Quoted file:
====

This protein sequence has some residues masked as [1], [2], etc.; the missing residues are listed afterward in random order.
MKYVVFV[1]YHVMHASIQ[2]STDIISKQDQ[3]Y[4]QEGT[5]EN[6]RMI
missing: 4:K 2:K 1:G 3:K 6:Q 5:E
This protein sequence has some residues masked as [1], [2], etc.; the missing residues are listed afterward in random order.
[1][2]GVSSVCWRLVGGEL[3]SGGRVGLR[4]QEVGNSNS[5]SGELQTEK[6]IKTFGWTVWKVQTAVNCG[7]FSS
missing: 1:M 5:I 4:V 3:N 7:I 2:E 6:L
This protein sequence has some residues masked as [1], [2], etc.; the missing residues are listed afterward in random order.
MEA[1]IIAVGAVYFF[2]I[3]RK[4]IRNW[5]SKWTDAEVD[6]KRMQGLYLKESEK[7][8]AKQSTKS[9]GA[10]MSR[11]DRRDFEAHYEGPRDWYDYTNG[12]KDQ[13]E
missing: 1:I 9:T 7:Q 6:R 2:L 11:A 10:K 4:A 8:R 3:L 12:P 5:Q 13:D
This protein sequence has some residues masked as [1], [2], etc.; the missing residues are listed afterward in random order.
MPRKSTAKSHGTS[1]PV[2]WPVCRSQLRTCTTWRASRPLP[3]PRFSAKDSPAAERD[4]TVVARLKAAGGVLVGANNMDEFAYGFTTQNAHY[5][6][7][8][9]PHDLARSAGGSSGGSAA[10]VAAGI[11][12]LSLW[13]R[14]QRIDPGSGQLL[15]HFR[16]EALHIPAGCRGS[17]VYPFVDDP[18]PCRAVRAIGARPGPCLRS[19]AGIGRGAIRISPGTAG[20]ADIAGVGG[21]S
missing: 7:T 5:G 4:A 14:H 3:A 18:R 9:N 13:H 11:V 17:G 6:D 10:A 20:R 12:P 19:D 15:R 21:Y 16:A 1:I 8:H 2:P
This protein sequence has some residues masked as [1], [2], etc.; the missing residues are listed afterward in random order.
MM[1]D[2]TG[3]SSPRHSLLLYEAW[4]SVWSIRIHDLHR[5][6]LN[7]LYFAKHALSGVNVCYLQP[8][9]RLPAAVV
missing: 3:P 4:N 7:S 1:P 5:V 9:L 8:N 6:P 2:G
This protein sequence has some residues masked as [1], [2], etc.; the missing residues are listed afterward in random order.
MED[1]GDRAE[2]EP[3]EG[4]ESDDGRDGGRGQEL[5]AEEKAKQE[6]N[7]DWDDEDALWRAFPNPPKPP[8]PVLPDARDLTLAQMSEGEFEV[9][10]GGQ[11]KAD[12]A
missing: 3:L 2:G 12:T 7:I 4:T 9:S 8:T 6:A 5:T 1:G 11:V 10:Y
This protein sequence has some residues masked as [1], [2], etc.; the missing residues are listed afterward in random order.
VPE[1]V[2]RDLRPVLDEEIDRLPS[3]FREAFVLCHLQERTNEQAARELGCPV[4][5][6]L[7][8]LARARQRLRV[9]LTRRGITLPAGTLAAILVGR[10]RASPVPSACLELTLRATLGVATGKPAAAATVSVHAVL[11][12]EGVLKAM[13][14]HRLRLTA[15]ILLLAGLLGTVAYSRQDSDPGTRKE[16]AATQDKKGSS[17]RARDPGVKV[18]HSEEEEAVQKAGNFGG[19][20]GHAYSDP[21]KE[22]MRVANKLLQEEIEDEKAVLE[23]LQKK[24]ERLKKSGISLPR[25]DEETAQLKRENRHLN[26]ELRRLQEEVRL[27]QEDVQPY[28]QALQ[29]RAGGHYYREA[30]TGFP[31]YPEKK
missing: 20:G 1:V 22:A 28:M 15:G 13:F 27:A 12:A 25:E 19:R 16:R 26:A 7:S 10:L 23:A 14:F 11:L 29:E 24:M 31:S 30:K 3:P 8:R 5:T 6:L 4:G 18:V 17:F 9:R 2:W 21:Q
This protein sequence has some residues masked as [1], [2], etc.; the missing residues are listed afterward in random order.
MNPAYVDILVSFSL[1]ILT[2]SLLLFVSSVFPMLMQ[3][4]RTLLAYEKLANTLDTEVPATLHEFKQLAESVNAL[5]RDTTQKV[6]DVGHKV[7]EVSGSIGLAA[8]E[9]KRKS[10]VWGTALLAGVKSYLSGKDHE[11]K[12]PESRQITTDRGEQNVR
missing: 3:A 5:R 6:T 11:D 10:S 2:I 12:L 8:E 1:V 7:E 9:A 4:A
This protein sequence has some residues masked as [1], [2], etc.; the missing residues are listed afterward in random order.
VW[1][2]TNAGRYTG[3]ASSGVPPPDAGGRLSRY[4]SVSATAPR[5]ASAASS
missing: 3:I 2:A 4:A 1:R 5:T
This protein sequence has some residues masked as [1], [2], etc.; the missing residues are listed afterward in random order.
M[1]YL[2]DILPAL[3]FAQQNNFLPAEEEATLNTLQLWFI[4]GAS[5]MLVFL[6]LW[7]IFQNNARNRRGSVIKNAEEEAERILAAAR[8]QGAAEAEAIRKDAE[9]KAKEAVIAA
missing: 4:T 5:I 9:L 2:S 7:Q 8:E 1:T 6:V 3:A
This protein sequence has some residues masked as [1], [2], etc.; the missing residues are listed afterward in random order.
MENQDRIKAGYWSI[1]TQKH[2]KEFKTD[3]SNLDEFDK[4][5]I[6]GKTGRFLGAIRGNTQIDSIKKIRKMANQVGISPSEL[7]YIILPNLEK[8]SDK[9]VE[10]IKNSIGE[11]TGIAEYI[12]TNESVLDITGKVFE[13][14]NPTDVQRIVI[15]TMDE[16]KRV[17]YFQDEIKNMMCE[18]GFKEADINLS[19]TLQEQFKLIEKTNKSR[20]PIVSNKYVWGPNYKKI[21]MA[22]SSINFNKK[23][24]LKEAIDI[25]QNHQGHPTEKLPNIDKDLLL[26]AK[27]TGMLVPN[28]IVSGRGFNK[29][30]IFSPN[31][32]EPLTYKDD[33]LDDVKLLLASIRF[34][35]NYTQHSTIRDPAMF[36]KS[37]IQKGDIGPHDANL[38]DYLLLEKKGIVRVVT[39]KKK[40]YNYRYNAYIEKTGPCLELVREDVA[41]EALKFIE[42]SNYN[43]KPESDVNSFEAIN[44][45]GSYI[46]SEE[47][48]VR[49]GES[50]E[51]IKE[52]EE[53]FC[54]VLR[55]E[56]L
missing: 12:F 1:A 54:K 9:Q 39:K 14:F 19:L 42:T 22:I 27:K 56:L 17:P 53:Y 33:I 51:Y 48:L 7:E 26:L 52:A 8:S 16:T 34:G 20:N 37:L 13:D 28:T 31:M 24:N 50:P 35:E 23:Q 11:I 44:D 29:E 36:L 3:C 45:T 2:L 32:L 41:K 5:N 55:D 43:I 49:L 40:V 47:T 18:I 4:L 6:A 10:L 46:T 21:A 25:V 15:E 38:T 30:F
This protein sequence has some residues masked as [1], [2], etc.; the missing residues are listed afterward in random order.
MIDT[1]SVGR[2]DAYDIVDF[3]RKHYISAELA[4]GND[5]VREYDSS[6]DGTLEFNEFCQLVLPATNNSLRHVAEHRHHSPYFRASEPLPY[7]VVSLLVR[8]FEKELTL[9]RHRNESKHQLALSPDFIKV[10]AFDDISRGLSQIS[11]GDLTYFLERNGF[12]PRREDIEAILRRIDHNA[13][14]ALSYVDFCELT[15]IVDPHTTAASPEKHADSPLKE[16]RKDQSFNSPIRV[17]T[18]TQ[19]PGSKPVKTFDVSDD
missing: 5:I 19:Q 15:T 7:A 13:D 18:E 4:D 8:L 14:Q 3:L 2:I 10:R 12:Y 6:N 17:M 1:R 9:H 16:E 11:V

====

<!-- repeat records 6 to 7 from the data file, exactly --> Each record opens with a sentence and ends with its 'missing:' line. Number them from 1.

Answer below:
This protein sequence has some residues masked as [1], [2], etc.; the missing residues are listed afterward in random order.
MED[1]GDRAE[2]EP[3]EG[4]ESDDGRDGGRGQEL[5]AEEKAKQE[6]N[7]DWDDEDALWRAFPNPPKPP[8]PVLPDARDLTLAQMSEGEFEV[9][10]GGQ[11]KAD[12]A
missing: 3:L 2:G 12:T 7:I 4:T 9:S 8:T 6:A 5:T 1:G 11:V 10:Y
This protein sequence has some residues masked as [1], [2], etc.; the missing residues are listed afterward in random order.
VPE[1]V[2]RDLRPVLDEEIDRLPS[3]FREAFVLCHLQERTNEQAARELGCPV[4][5][6]L[7][8]LARARQRLRV[9]LTRRGITLPAGTLAAILVGR[10]RASPVPSACLELTLRATLGVATGKPAAAATVSVHAVL[11][12]EGVLKAM[13][14]HRLRLTA[15]ILLLAGLLGTVAYSRQDSDPGTRKE[16]AATQDKKGSS[17]RARDPGVKV[18]HSEEEEAVQKAGNFGG[19][20]GHAYSDP[21]KE[22]MRVANKLLQEEIEDEKAVLE[23]LQKK[24]ERLKKSGISLPR[25]DEETAQLKRENRHLN[26]ELRRLQEEVRL[27]QEDVQPY[28]QALQ[29]RAGGHYYREA[30]TGFP[31]YPEKK
missing: 20:G 1:V 22:A 28:M 15:G 13:F 27:A 12:A 25:E 19:R 16:R 26:A 7:S 10:L 23:A 14:F 11:L 29:E 24:M 31:S 30:K 3:P 8:R 5:T 6:L 4:G 18:V 17:F 9:R 2:W 21:Q